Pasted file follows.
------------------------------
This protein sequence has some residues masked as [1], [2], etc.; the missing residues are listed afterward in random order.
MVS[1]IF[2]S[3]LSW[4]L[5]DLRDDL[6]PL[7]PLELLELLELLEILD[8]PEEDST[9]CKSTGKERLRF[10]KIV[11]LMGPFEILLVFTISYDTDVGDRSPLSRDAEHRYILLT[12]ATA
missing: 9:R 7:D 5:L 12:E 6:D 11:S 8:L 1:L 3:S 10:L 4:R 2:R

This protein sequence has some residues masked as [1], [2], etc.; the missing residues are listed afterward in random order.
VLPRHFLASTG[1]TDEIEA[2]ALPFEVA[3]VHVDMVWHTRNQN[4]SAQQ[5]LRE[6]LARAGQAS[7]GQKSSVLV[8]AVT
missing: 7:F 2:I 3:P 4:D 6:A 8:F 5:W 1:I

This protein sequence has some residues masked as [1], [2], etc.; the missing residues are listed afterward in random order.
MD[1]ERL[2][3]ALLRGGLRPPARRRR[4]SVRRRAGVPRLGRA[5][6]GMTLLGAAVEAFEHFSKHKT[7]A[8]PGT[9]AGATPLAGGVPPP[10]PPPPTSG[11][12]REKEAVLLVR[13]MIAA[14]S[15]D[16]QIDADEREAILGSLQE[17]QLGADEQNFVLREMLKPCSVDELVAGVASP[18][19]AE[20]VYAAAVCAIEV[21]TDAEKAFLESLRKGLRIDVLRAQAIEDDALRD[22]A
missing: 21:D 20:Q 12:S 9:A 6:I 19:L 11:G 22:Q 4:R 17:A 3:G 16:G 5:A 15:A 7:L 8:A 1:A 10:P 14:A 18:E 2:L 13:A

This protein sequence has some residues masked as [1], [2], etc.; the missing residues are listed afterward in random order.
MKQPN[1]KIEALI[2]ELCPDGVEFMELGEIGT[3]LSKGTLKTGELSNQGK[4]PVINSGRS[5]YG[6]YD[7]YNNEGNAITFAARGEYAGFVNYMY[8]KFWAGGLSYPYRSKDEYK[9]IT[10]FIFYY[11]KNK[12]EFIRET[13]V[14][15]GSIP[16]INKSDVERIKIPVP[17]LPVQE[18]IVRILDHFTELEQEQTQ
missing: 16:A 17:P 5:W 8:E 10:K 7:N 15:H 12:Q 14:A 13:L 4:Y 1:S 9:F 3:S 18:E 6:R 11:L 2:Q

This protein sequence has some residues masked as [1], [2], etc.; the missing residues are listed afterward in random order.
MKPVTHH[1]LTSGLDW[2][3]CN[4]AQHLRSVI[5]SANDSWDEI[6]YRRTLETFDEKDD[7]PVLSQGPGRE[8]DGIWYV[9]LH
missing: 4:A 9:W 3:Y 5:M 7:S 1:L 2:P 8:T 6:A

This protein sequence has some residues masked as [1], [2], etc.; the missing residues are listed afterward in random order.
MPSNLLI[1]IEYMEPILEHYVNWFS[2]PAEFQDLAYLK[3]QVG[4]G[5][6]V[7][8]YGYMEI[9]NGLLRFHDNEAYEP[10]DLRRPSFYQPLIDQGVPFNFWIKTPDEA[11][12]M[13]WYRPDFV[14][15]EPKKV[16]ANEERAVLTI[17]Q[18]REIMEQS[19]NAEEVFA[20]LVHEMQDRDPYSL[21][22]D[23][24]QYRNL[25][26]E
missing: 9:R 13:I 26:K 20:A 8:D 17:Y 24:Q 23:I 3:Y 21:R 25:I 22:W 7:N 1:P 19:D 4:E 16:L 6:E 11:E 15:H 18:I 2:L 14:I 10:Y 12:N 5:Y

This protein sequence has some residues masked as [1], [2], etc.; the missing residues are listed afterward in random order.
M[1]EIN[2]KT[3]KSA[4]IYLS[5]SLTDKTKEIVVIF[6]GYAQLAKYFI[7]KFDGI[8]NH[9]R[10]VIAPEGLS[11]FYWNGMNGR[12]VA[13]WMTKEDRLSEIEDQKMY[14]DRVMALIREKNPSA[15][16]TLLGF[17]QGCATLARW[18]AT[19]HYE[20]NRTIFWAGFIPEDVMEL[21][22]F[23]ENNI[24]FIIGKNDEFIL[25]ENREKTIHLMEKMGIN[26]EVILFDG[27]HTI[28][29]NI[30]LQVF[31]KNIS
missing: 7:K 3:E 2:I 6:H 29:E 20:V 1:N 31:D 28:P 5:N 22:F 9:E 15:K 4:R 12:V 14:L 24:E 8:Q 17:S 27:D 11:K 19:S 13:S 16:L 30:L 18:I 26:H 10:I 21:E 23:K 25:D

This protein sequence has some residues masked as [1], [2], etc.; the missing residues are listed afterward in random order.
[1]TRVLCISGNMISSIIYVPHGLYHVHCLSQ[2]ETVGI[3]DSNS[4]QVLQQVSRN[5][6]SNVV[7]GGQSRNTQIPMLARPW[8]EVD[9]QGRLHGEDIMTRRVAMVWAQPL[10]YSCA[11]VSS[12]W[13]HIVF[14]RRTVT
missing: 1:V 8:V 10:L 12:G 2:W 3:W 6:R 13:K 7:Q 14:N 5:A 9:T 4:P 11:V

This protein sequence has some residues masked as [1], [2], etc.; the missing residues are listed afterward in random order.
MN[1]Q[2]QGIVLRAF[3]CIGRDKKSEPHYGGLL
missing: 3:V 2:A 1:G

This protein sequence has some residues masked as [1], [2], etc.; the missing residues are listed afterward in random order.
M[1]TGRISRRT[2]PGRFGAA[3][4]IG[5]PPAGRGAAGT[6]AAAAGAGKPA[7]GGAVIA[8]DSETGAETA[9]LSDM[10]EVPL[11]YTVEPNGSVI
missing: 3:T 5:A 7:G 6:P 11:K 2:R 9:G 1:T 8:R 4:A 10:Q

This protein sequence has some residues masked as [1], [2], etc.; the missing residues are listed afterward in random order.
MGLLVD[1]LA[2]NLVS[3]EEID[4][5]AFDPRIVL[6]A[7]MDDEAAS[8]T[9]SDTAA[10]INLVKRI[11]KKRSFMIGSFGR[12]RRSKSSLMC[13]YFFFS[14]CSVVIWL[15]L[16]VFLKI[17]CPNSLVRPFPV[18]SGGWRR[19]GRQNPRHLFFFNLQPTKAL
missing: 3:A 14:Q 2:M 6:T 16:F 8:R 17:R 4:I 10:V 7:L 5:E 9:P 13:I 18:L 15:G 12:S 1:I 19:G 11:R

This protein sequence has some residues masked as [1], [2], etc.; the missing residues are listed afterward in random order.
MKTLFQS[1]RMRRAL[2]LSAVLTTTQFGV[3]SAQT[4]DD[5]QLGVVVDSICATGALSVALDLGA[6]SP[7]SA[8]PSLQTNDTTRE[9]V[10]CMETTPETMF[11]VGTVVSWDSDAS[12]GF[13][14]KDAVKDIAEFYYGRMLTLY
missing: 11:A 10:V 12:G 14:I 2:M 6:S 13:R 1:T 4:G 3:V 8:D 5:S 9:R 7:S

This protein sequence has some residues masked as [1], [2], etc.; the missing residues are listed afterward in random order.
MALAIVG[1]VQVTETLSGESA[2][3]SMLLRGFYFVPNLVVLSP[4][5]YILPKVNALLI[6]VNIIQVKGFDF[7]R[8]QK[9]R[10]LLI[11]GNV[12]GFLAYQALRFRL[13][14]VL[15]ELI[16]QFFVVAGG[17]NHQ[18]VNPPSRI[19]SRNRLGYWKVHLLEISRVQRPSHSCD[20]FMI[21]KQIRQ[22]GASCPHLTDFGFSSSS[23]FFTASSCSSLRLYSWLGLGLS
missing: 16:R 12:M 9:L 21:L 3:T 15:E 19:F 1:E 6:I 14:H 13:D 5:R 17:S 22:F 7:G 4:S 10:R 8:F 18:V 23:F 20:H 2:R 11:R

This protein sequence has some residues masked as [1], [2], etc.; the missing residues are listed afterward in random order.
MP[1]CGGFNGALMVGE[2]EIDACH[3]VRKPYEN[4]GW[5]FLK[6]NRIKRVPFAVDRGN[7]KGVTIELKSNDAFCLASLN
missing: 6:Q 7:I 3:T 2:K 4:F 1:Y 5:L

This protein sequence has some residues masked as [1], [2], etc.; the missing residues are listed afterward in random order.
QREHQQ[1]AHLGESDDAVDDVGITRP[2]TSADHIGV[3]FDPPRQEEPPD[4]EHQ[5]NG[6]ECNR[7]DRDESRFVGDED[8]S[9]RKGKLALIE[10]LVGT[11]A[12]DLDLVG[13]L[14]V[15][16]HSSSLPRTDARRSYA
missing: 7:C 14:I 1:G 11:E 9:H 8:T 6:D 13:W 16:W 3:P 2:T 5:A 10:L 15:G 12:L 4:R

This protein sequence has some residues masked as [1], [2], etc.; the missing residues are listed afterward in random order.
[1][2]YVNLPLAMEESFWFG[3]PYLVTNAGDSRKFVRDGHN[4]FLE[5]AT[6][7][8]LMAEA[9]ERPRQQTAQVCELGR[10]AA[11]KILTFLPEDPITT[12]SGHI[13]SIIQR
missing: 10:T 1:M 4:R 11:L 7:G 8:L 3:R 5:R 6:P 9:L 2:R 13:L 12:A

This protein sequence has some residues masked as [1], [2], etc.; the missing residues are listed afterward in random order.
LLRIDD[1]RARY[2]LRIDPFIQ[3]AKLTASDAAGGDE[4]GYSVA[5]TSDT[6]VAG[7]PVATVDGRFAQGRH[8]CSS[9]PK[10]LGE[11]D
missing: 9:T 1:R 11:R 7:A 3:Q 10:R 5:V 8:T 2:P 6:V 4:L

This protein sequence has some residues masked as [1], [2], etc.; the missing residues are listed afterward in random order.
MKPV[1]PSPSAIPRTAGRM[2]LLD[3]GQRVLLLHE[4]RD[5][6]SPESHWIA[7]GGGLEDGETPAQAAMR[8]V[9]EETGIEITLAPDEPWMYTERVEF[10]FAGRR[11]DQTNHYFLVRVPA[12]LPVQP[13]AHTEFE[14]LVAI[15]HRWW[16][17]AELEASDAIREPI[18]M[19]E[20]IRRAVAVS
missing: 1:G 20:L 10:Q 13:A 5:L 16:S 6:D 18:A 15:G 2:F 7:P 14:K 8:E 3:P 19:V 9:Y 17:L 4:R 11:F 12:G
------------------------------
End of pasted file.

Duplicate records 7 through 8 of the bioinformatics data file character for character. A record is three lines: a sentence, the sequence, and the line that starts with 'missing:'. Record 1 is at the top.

This protein sequence has some residues masked as [1], [2], etc.; the missing residues are listed afterward in random order.
M[1]EIN[2]KT[3]KSA[4]IYLS[5]SLTDKTKEIVVIF[6]GYAQLAKYFI[7]KFDGI[8]NH[9]R[10]VIAPEGLS[11]FYWNGMNGR[12]VA[13]WMTKEDRLSEIEDQKMY[14]DRVMALIREKNPSA[15][16]TLLGF[17]QGCATLARW[18]AT[19]HYE[20]NRTIFWAGFIPEDVMEL[21][22]F[23]ENNI[24]FIIGKNDEFIL[25]ENREKTIHLMEKMGIN[26]EVILFDG[27]HTI[28][29]NI[30]LQVF[31]KNIS
missing: 7:K 3:E 2:I 6:H 29:E 20:V 1:N 31:D 28:P 5:N 22:F 9:E 15:K 4:R 12:V 14:L 24:E 8:Q 17:S 27:D 11:K 19:S 13:S 16:L 30:L 18:I 26:H 10:I 21:E 23:K 25:D

This protein sequence has some residues masked as [1], [2], etc.; the missing residues are listed afterward in random order.
[1]TRVLCISGNMISSIIYVPHGLYHVHCLSQ[2]ETVGI[3]DSNS[4]QVLQQVSRN[5][6]SNVV[7]GGQSRNTQIPMLARPW[8]EVD[9]QGRLHGEDIMTRRVAMVWAQPL[10]YSCA[11]VSS[12]W[13]HIVF[14]RRTVT
missing: 1:V 8:V 10:L 12:G 2:W 3:W 6:R 13:K 7:Q 14:N 5:A 9:T 4:P 11:V